Detroit's Retiree Committee to Be Protected from Lawsuits in Bankruptcy Case
The 9-member retiree committee is safe if any of the 23,500 city retirees try to sue the members individually.
By Alisa Priddle
Lawyers for the City of Detroit and a retiree committee have reached an agreement to protect committee members from potential lawsuits from retirees unhappy with pension cuts, lawyers said Tuesday.
At a bankruptcy hearing last Wednesday, a lawyer for the nine-member retiree committee asked U.S. bankruptcy Judge Steven Rhodes to force Detroit to pay for a $602,000 insurance policy to cover legal costs for committee members if any of the 23,500 retirees sue the members individually. Rhodes had questioned the price, which the city must cover because it is responsible for the committee's expenses, and noted the money might be better spent improving emergency services for the city.
On Tuesday, retiree committee lawyer Carole Neville announced an agreement has been reached but did not want to reveal terms of the settlement during the hearing.
Lawyer Heather Lennox, who represents the city, confirmed there is an agreement that protects the committee.
Committee members have a degree of legal protection because lawsuits against court-appointed trustees or creditor committees require permission from the court that appointed them.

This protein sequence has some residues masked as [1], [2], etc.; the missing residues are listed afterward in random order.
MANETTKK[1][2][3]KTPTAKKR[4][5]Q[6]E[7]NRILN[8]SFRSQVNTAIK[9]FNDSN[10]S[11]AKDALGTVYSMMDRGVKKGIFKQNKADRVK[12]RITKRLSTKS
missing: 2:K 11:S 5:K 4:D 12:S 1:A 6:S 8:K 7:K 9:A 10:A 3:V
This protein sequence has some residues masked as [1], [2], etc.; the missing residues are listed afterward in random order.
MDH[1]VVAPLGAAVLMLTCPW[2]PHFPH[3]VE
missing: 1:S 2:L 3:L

The brief hearing Tuesday also was convened to hear arguments about proposed voting procedures for the plan of adjustment designed to restructure Detroit's debt. Few lawyers for creditors attended, and there were no legal squabbles over class rights or standings.
The City of Detroit will be mailing packages to about 170,000 individual creditors eligible to vote on acceptance of the plan.
Retirees and creditors of record on April 14 will be entitled to vote, and there is a June 26 hearing on any disputes.
Individual bondholders and retirees have until June 30 to object to the plan, and a hearing on accepting the plan is scheduled to start July 16. Rhodes rejected a request to extend some dates.
Lennox said keeping some of the deadlines will help ballot counters, who already face the task of counting votes from almost 400 classes of claims in this bankruptcy case.
A 197-page document filed with the court Feb. 28 outlines who is eligible to vote and how that will be done in an effort to streamline the process as much as possible.
The city filed for Chapter 9 bankruptcy protection in July, claiming debts and project long-term liabilities of $18 billion. It is the largest municipal bankruptcy in U.S. history.
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